Monday, February 02, 2009

Whose Money

One of the favorite lines from conservatives is that government should let people keep more of their money. Who could argue with that? However, as I've argued elsewhere, there are government services which are used by many folks as a vital part of their income. Whose money is that.

For example, consider the current Governor of California, Mr. Schwartzenegger. Now we have about three thousand years of history for which we know quite a bit about daily life. Maybe more, but at least three thousand. During about twenty-nine hundred of those years acting, performing, composing songs, writing books and poetry were not professions that led to great wealth. Some folks managed to become prominant and attain a comfortable life, but great wealth no. Then over the past hundred years, give or take, government has become involved with defining and securing copyright to the artistic works of such folks and over the same hundred years or so a good number of these performers have become quite wealthy. Wealthy by regional or national standards. People such as Mr. Schwartzenegger. Now, I think that this is not a coincidence. The wealth that passes through these people's hands is still due in substantial measure to their labor, but a great deal of it, in fact by far the larger part, must be due to the agency of Federal copyright protection.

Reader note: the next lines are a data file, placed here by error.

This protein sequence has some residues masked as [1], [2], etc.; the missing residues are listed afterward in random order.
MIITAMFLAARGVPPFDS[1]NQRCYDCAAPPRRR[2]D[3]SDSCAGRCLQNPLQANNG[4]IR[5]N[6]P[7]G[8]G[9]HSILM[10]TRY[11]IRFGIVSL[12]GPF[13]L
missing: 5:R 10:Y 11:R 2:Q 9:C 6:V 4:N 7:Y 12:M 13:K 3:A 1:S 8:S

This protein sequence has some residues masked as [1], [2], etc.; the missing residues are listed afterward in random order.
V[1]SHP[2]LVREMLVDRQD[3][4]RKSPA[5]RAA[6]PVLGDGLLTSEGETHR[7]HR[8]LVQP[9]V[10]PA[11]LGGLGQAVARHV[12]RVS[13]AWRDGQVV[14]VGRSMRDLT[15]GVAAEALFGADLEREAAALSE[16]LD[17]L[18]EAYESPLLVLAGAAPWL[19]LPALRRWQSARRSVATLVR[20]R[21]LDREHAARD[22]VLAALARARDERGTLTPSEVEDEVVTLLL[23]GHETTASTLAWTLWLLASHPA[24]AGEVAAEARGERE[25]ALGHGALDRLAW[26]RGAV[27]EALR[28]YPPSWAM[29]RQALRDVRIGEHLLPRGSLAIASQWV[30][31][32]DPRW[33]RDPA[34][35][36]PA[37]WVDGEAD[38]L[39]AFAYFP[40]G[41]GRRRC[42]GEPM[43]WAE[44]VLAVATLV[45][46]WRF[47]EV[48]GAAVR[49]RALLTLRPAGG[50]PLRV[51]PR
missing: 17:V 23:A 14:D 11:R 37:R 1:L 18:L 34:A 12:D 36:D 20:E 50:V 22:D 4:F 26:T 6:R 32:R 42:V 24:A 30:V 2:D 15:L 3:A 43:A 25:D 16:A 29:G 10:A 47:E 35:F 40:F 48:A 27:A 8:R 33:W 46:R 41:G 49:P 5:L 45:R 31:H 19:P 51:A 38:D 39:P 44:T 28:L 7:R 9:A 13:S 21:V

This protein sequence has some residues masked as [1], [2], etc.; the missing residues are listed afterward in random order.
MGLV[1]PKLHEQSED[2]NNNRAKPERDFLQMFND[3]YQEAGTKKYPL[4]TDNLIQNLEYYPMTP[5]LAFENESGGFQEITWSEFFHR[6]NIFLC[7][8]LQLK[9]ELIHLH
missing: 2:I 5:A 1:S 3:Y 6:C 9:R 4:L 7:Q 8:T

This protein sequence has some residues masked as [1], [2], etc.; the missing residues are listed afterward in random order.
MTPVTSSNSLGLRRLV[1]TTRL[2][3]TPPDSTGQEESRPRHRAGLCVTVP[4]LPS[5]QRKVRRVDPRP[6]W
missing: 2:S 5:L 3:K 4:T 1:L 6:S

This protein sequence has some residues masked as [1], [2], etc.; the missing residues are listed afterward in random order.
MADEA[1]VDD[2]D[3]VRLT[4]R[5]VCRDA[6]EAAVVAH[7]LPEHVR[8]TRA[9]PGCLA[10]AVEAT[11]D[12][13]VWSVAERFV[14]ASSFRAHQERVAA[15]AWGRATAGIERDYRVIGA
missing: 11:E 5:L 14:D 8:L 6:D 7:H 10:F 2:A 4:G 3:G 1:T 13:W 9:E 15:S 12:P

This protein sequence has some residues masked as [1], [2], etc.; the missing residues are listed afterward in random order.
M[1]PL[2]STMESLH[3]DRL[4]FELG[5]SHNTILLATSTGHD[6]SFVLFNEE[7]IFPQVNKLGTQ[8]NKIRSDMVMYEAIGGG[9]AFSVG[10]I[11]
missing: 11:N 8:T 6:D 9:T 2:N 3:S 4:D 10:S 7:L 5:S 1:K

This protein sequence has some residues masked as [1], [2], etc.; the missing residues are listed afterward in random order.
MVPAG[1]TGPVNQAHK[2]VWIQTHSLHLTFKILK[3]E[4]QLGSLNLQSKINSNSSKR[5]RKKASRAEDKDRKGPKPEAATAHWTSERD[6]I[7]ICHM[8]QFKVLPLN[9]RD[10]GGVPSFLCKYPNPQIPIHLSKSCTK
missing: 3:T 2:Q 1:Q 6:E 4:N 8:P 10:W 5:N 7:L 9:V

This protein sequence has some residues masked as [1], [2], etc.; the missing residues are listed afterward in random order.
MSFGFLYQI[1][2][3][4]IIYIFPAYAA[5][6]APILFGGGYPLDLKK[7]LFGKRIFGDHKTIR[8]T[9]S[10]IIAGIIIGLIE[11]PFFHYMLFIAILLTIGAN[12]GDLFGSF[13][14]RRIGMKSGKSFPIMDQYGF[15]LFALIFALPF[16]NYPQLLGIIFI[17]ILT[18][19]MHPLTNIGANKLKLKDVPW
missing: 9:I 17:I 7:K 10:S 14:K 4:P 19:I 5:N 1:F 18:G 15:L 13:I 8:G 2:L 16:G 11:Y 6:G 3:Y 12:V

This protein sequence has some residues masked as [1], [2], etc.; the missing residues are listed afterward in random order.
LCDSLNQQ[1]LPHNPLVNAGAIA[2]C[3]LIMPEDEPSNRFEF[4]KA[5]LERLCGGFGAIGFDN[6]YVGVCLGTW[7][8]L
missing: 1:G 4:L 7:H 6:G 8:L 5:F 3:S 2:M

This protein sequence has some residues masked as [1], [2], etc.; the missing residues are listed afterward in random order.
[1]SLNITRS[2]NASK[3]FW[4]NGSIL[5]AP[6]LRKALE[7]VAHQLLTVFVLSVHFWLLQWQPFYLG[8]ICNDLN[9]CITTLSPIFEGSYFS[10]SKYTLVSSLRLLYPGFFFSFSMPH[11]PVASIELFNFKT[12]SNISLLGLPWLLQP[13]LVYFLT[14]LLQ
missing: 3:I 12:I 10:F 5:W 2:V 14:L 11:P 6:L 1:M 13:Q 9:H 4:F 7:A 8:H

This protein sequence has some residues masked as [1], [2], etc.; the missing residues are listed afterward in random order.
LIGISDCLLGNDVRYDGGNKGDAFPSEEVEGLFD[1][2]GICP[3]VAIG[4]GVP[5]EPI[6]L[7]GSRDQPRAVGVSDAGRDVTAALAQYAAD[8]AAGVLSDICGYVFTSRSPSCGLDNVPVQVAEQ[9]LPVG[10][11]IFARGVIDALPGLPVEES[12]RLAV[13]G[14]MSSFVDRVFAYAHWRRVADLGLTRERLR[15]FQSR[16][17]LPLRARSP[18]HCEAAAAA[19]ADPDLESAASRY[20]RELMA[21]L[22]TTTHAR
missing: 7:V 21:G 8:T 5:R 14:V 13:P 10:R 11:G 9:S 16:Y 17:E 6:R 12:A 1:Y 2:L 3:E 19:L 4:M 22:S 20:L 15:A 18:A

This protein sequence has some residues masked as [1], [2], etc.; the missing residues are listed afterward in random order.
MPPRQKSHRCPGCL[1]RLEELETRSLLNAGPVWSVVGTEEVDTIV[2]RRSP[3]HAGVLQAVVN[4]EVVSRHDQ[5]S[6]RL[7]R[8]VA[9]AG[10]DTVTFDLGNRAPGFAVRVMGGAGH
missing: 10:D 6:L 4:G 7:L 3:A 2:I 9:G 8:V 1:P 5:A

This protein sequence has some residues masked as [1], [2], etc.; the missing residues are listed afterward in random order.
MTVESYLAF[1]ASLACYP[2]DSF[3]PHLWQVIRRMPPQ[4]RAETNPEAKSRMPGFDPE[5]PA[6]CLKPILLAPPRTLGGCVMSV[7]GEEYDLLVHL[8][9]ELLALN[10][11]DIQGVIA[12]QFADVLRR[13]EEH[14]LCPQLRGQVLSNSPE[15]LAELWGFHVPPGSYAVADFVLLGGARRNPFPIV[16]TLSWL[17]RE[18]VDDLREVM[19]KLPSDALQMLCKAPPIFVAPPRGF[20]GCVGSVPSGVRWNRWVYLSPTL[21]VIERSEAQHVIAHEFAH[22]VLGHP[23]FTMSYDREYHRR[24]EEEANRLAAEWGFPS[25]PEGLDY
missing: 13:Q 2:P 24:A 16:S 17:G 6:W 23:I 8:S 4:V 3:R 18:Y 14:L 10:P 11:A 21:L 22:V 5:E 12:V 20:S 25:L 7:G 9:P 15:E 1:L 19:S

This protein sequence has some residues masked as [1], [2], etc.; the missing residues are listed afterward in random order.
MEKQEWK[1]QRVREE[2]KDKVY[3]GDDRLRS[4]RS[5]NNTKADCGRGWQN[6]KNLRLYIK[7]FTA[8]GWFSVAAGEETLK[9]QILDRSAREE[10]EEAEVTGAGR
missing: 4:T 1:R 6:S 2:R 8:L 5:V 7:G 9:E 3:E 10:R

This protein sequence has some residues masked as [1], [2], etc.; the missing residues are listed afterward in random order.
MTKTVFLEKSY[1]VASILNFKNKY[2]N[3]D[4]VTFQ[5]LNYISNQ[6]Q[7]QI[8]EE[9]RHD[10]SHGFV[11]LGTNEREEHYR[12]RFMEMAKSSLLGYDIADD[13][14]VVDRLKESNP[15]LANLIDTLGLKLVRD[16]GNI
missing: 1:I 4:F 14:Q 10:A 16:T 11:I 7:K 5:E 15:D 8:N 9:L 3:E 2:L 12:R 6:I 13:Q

As such it is hardly the case that taxes involve taking Mr. Schwartzenegger's money. The heaviest tax burden proposed by anyone on the mainstream left does not get close to touching Mr. Schwartzenegger's money. The tax burden proposed by the left involves only taking a portion of the money generated by us via copyright.

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